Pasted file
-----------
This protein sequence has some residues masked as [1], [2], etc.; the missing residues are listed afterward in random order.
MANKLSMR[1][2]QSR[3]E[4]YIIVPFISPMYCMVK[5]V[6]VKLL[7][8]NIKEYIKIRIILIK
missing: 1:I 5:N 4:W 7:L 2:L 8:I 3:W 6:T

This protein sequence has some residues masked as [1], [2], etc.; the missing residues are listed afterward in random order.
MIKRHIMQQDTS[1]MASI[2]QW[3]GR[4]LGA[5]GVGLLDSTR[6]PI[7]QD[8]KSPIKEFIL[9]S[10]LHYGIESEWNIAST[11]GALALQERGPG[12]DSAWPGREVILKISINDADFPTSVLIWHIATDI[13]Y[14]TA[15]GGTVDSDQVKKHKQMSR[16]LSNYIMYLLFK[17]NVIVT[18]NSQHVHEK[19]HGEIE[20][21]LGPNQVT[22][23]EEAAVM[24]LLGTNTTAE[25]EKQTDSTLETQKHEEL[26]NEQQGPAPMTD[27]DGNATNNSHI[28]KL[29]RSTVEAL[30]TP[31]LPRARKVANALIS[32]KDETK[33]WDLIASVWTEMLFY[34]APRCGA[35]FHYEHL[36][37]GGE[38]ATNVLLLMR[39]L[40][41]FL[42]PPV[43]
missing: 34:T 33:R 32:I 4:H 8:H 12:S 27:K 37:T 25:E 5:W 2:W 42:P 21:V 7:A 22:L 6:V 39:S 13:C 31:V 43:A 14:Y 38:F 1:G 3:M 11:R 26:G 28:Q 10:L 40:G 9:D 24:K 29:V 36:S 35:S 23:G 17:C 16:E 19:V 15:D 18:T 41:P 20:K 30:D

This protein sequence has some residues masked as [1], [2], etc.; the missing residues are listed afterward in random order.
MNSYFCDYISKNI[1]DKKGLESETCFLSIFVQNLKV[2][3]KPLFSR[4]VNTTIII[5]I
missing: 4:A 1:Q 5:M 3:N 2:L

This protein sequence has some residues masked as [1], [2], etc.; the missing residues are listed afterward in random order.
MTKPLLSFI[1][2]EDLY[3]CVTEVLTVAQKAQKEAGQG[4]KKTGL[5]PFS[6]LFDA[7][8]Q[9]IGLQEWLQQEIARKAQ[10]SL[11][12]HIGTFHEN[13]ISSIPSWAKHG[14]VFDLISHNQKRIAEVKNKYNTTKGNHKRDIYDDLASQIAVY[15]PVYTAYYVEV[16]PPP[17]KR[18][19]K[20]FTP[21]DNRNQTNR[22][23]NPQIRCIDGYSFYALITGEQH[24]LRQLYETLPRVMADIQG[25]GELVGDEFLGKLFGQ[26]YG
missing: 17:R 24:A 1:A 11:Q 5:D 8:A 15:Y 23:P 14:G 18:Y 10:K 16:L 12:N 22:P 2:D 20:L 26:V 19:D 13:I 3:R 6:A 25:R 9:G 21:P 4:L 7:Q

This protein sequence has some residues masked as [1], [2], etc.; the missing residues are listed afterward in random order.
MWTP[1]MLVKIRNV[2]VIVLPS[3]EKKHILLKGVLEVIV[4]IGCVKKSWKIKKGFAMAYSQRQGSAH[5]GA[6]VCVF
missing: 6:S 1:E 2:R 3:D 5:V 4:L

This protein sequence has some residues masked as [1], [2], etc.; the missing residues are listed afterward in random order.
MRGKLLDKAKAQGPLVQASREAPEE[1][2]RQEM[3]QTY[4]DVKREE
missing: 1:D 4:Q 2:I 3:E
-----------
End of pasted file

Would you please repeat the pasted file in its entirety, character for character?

This protein sequence has some residues masked as [1], [2], etc.; the missing residues are listed afterward in random order.
MANKLSMR[1][2]QSR[3]E[4]YIIVPFISPMYCMVK[5]V[6]VKLL[7][8]NIKEYIKIRIILIK
missing: 1:I 5:N 4:W 7:L 2:L 8:I 3:W 6:T

This protein sequence has some residues masked as [1], [2], etc.; the missing residues are listed afterward in random order.
MIKRHIMQQDTS[1]MASI[2]QW[3]GR[4]LGA[5]GVGLLDSTR[6]PI[7]QD[8]KSPIKEFIL[9]S[10]LHYGIESEWNIAST[11]GALALQERGPG[12]DSAWPGREVILKISINDADFPTSVLIWHIATDI[13]Y[14]TA[15]GGTVDSDQVKKHKQMSR[16]LSNYIMYLLFK[17]NVIVT[18]NSQHVHEK[19]HGEIE[20][21]LGPNQVT[22][23]EEAAVM[24]LLGTNTTAE[25]EKQTDSTLETQKHEEL[26]NEQQGPAPMTD[27]DGNATNNSHI[28]KL[29]RSTVEAL[30]TP[31]LPRARKVANALIS[32]KDETK[33]WDLIASVWTEMLFY[34]APRCGA[35]FHYEHL[36][37]GGE[38]ATNVLLLMR[39]L[40][41]FL[42]PPV[43]
missing: 34:T 33:R 32:I 4:H 8:H 12:S 27:K 37:T 25:E 5:W 2:W 42:P 21:V 7:A 22:L 6:V 39:S 13:C 31:V 43:A 14:Y 38:F 1:G 3:M 11:R 26:G 28:Q 10:L 40:G 9:D 24:K 29:V 36:S 35:S 23:G 17:C 16:E 19:V 15:D 18:T 41:P 20:K 30:D

This protein sequence has some residues masked as [1], [2], etc.; the missing residues are listed afterward in random order.
MNSYFCDYISKNI[1]DKKGLESETCFLSIFVQNLKV[2][3]KPLFSR[4]VNTTIII[5]I
missing: 4:A 1:Q 5:M 3:N 2:L

This protein sequence has some residues masked as [1], [2], etc.; the missing residues are listed afterward in random order.
MTKPLLSFI[1][2]EDLY[3]CVTEVLTVAQKAQKEAGQG[4]KKTGL[5]PFS[6]LFDA[7][8]Q[9]IGLQEWLQQEIARKAQ[10]SL[11][12]HIGTFHEN[13]ISSIPSWAKHG[14]VFDLISHNQKRIAEVKNKYNTTKGNHKRDIYDDLASQIAVY[15]PVYTAYYVEV[16]PPP[17]KR[18][19]K[20]FTP[21]DNRNQTNR[22][23]NPQIRCIDGYSFYALITGEQH[24]LRQLYETLPRVMADIQG[25]GELVGDEFLGKLFGQ[26]YG
missing: 17:R 24:A 1:A 11:Q 5:D 8:A 15:Y 23:P 14:G 18:Y 10:K 16:L 12:N 22:P 2:D 20:L 26:V 19:D 13:I 3:R 6:A 25:R 9:G 21:P 4:L 7:Q

This protein sequence has some residues masked as [1], [2], etc.; the missing residues are listed afterward in random order.
MWTP[1]MLVKIRNV[2]VIVLPS[3]EKKHILLKGVLEVIV[4]IGCVKKSWKIKKGFAMAYSQRQGSAH[5]GA[6]VCVF
missing: 6:S 1:E 2:R 3:D 5:V 4:L

This protein sequence has some residues masked as [1], [2], etc.; the missing residues are listed afterward in random order.
MRGKLLDKAKAQGPLVQASREAPEE[1][2]RQEM[3]QTY[4]DVKREE
missing: 1:D 4:Q 2:I 3:E